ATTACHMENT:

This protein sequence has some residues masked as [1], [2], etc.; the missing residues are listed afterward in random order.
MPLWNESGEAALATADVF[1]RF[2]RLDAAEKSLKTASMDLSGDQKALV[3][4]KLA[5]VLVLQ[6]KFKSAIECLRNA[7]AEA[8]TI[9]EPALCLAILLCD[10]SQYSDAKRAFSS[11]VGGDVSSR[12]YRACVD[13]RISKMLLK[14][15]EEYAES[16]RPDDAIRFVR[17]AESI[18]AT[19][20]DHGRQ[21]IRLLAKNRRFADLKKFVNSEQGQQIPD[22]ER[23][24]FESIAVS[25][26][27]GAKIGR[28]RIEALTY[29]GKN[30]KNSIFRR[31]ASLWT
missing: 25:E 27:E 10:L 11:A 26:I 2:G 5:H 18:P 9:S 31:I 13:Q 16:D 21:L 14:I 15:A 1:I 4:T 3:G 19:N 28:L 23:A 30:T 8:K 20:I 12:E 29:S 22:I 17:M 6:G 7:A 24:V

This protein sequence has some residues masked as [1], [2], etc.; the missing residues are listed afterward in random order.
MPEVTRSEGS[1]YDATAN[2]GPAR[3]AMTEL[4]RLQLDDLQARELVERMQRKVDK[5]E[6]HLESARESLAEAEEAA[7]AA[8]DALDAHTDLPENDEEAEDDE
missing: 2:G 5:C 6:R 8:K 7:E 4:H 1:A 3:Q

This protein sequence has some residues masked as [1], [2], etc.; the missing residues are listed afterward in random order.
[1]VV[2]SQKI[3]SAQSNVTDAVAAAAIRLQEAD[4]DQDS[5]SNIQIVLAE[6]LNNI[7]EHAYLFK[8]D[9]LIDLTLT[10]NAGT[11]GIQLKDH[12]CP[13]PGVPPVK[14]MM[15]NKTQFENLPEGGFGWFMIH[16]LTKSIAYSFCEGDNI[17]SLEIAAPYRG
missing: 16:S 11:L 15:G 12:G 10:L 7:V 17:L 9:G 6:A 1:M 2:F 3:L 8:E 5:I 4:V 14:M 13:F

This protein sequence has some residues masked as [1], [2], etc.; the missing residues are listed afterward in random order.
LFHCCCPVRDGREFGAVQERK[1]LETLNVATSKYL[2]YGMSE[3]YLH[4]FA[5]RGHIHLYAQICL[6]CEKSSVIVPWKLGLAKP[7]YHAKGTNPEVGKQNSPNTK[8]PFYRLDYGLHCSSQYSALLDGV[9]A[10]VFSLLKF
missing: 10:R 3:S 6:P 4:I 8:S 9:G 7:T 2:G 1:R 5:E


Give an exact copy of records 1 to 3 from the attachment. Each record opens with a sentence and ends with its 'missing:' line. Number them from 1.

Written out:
This protein sequence has some residues masked as [1], [2], etc.; the missing residues are listed afterward in random order.
MPLWNESGEAALATADVF[1]RF[2]RLDAAEKSLKTASMDLSGDQKALV[3][4]KLA[5]VLVLQ[6]KFKSAIECLRNA[7]AEA[8]TI[9]EPALCLAILLCD[10]SQYSDAKRAFSS[11]VGGDVSSR[12]YRACVD[13]RISKMLLK[14][15]EEYAES[16]RPDDAIRFVR[17]AESI[18]AT[19][20]DHGRQ[21]IRLLAKNRRFADLKKFVNSEQGQQIPD[22]ER[23][24]FESIAVS[25][26][27]GAKIGR[28]RIEALTY[29]GKN[30]KNSIFRR[31]ASLWT
missing: 25:E 27:E 10:L 11:A 26:I 2:G 5:H 18:P 9:S 31:I 13:Q 16:D 21:L 14:I 15:A 1:I 4:T 3:G 19:N 28:L 23:A 30:T 8:K 20:I 12:E 29:S 22:I 17:M 6:G 7:A 24:V

This protein sequence has some residues masked as [1], [2], etc.; the missing residues are listed afterward in random order.
MPEVTRSEGS[1]YDATAN[2]GPAR[3]AMTEL[4]RLQLDDLQARELVERMQRKVDK[5]E[6]HLESARESLAEAEEAA[7]AA[8]DALDAHTDLPENDEEAEDDE
missing: 2:G 5:C 6:R 8:K 7:E 4:H 1:A 3:Q

This protein sequence has some residues masked as [1], [2], etc.; the missing residues are listed afterward in random order.
[1]VV[2]SQKI[3]SAQSNVTDAVAAAAIRLQEAD[4]DQDS[5]SNIQIVLAE[6]LNNI[7]EHAYLFK[8]D[9]LIDLTLT[10]NAGT[11]GIQLKDH[12]CP[13]PGVPPVK[14]MM[15]NKTQFENLPEGGFGWFMIH[16]LTKSIAYSFCEGDNI[17]SLEIAAPYRG
missing: 16:S 11:L 15:G 12:G 10:L 7:V 17:L 9:G 6:A 1:M 2:F 3:L 8:E 5:I 4:V 14:M 13:F